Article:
University 18 Yrs + | Constitutional Change
New Labour and the House of Lords
Labour signified its intention to remove the hereditary peers from the House of Lords as the first stage in an overall reform of the House.
Hereditary peers were ready to wreck the Bill with endless amendments that would clog up the parliamentary timetable as they argued that they should not be removed until the new form of the House was agreed. This was in breach of the Salisbury Convention as the Labour election manifesto had included the removal of the hereditaries.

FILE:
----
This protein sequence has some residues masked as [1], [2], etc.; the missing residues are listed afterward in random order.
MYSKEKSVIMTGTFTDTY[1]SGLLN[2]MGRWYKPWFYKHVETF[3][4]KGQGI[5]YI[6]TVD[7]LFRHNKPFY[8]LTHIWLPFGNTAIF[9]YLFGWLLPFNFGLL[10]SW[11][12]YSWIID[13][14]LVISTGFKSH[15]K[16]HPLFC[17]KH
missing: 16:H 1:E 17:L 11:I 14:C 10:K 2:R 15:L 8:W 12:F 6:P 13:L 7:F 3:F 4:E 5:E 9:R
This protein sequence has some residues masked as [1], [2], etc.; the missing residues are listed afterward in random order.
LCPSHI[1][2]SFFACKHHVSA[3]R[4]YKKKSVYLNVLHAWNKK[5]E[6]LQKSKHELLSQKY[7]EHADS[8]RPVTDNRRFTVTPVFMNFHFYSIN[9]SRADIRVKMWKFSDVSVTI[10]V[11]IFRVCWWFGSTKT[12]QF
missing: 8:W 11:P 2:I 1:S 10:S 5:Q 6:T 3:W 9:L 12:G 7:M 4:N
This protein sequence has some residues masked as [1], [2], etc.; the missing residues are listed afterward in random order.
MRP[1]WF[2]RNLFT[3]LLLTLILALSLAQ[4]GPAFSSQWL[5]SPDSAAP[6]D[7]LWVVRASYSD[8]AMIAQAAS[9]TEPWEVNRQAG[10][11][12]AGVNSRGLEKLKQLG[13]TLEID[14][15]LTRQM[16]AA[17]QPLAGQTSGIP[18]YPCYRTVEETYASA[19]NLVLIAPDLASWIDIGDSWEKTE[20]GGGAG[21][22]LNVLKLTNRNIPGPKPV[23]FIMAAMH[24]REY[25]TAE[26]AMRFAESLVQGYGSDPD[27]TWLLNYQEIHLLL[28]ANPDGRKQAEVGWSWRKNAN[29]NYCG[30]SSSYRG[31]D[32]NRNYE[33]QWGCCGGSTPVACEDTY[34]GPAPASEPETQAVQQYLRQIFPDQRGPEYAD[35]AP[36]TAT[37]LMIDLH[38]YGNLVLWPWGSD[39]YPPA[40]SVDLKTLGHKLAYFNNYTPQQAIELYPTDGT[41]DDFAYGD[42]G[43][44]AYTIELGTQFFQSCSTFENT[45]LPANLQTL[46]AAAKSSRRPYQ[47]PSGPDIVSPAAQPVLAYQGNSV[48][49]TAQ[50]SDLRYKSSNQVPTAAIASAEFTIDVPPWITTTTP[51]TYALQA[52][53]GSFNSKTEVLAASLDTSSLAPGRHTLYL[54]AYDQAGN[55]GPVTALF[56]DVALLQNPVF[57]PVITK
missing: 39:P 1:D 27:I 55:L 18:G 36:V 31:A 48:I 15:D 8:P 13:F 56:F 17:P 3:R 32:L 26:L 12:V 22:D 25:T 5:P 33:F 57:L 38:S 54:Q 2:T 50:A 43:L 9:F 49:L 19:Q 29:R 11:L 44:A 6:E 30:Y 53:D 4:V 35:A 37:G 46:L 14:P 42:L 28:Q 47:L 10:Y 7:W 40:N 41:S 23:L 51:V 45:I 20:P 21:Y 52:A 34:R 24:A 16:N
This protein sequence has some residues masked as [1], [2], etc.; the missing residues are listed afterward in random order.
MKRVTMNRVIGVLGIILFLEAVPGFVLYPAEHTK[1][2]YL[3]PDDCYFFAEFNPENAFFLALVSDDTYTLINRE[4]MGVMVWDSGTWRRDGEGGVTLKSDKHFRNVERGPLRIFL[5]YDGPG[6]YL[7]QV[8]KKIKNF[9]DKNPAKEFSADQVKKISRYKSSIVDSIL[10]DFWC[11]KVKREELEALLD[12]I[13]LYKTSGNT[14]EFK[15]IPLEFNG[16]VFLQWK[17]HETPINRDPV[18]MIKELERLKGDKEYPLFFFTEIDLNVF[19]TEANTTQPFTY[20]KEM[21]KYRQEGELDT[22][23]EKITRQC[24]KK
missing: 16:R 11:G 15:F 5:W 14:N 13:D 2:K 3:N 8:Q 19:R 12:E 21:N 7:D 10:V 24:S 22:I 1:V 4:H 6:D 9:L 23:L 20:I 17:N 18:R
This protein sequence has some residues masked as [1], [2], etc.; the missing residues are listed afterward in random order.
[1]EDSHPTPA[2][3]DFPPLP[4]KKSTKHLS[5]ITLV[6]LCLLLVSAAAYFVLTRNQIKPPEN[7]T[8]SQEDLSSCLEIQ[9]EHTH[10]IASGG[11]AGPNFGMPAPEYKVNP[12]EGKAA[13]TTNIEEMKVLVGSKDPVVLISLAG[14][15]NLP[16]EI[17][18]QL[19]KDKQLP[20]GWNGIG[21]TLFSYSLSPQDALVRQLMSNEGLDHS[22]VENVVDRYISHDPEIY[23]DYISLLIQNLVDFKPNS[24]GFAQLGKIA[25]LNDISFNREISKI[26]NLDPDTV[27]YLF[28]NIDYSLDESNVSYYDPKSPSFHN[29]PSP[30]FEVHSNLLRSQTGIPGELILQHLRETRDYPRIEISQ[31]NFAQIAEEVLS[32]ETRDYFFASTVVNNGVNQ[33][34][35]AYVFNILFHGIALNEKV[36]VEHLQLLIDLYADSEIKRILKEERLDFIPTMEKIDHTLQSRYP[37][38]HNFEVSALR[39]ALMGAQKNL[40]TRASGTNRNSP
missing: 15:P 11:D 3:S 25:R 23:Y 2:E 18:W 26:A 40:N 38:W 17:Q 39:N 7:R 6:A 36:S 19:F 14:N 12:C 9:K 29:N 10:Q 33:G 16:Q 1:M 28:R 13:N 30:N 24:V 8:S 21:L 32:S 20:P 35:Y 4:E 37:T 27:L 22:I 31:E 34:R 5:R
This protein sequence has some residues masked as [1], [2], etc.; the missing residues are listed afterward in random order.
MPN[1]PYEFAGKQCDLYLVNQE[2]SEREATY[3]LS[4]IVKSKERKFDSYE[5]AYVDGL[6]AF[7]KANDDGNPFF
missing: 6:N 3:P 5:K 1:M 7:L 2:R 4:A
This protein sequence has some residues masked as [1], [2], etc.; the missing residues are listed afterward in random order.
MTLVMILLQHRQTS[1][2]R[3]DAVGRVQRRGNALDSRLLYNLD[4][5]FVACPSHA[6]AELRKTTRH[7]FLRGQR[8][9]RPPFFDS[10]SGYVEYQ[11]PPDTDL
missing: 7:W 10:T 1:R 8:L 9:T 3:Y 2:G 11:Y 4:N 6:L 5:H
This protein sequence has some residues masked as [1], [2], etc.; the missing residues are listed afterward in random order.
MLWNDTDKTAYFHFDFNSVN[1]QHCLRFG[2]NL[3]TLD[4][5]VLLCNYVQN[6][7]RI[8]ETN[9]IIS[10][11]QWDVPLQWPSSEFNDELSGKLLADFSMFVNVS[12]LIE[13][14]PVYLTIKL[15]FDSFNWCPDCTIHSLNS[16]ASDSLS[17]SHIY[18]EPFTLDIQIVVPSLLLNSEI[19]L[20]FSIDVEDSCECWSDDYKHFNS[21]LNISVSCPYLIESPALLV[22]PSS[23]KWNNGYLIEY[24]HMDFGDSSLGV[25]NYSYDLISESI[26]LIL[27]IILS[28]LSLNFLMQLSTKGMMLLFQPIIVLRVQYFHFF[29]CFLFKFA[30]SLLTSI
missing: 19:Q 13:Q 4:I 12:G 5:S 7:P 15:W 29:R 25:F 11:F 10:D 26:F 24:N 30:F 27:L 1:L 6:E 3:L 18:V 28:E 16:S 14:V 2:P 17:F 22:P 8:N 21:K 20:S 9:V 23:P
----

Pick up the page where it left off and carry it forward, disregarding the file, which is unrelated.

In the end, Lord Cranborne, the Conservative leader in the Lords, did a deal with the Labour leadership, without consulting the then Conservative party leader, William Hague who was furious.
92 hereditary peers were to remain, elected by the body of hereditary peers under the House of Lords Act, 1999.
Despite a whole series of reports and discussions in the House of Commons second stage reform of the Lords has not happened while the membership increases and controversy of appointments continues.
The only change has been the retirement of some members of the Lords.